Cpl George Arthur GRUBB
Died of Wounds 19 April 1917
The Grubb family were long-standing residents in the Parish of St Michael’s. At the census in 1891, they lived at 8 Barnsbury Terrace, now demolished, and was formerly situated west of Windmill Road, north of Chiswick High Road. Herbert J Grubb, a 49 year-old furniture packer, and his wife Jane had 8 children: the eldest, Elizabeth, at aged 18, was the only daughter – Herbert E at 16, was the eldest son, a carpenter’s apprentice, with William (12), John (8), Joseph (6),Ernest (4). George Arthur was the next youngest, born in 1889, with Albert a baby at 3 months old. A further son, Walter, had been born in 1896. In all, Jane Grubb had borne 12 children, of which three had died in infancy.
By 1911, with the parents were just Elizabeth, unmarried and working as a domestic cook, and three sons remaining at home at Barnsbury Terrace. All had clerical jobs – George Arthur, now aged 22 worked with Chiswick District Council.
It seems that George had volunteered early in the War. At the time of his attestation he would have become First Officer with the local council. He joined the 2/10 Battalion, Middlesex Regiment as Private No. 2419. His first active service overseas was in the Balkan theatre from August 1915, and he served in Gallipoli initially. The Chiswick Times reported that he had written to his friends at the Chiswick Working Men’s Club:
“At present we are in huge uncovered dug-outs on the top of cliffs with a sheer drop to the Sea. There are cold north winds with rain and how we manage to live through it I don’t know. Many fall sick and are sent away to hospital. We are much worse off than cave dwellers … the only cover we have is a waterproof groundsheet around our shoulders and we sleep on the ground and wake to find our blankets wet through … “
He earned an 1915 Star, as well as the War and Victory medals. He gained promotion to full Corporal, and his medal card suggests that he may have temporarily acted as Sergeant in his Egyptian campaign.
George would have arrived in Egypt from Gallipoli in early 1916, where the defence of the Suez canal was of great strategic importance. He may have been involved with the actions surrounding the construction of the coastal railway planned to allow better access across the Sinai peninsula to Gaza for the eventual planned advances into Palestine. Action at Rumani in 1916, and the First Battle of Gaza in early 1917 were part of the 54th Division operations.
It was at the Second Battle of Gaza, as with his Chiswick compatriot from the same Middlesex battalion John Lawrie Craig, that George Grubb will have been killed in action. Using several Divisions of infantry, General Sir Archibald Murray hoped to defeat the formidable Ottoman defences on the front line between Gaza and Beersheba, the gateway to Jerusalem and the rest of Palestine. The accompanying map sets out the position. The 54th Division was placed at the centre of the front, at the Ali Muntar Ridge on the southern edge of Gaza where it encountered the most ferocious resistance on 19 May 1917. The General explained: “The nests of machine guns in the broken ground could not be located the narrow doings, holes and fissures with which the locality was seamed.Owing to this, and the extent of the area, the artillery-fire concentrated on it was unable to keep down the enemy’s fire”. Had he decided to throw in his reserves, it was possible to gain the position, but only with the further loss of 5-6000 men, with only a small force remaining with which to defend the gains. He therefore consolidated the gains that had been made. For the next six months, the situation round Gaza remained unchanged. Substantial reinforcements made the difference in the November.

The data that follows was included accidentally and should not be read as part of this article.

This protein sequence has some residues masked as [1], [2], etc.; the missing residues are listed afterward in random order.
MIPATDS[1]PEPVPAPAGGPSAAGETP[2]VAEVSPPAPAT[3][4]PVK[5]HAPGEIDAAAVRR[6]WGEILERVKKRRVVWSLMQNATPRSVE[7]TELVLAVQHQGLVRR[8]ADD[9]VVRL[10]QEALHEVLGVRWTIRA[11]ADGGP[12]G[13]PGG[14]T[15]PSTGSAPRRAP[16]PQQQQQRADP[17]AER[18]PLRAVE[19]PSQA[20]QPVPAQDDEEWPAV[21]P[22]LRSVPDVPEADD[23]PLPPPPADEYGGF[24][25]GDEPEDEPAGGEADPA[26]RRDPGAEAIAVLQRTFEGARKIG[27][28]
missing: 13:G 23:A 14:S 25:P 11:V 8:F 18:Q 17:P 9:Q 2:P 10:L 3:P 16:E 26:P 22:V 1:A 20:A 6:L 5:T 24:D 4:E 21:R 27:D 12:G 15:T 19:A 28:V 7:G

Cpl. George Grubb was buried at the British Military Cemetery at Deir al-Balah. His wife, Mabel nee Goodall, had his headstone inscribed: “The brightest names that earth can boast, just glisten and are gone”, a quotation from a Victorian hymn by the American poet, William Bryant. They had married in about April 1915. Mabel remarried in 1923 and died in Surrey in 1981.
Deir al-Balah was captured by the British Army following the surrender of Khan Yunis on 28 February 1917. By April an aerodrome and an army camp were established there and Deir al-Balah became a launching point for British forces against Ottoman-held Gaza and Beersheba to the north and northeast, respectively, from then onwards. Of 25 British war cemeteries dating from World War I, Deir al-Balah, built in March 1917 was one of the largest. It continued to be used until March 1918 and contains a total of 724 graves.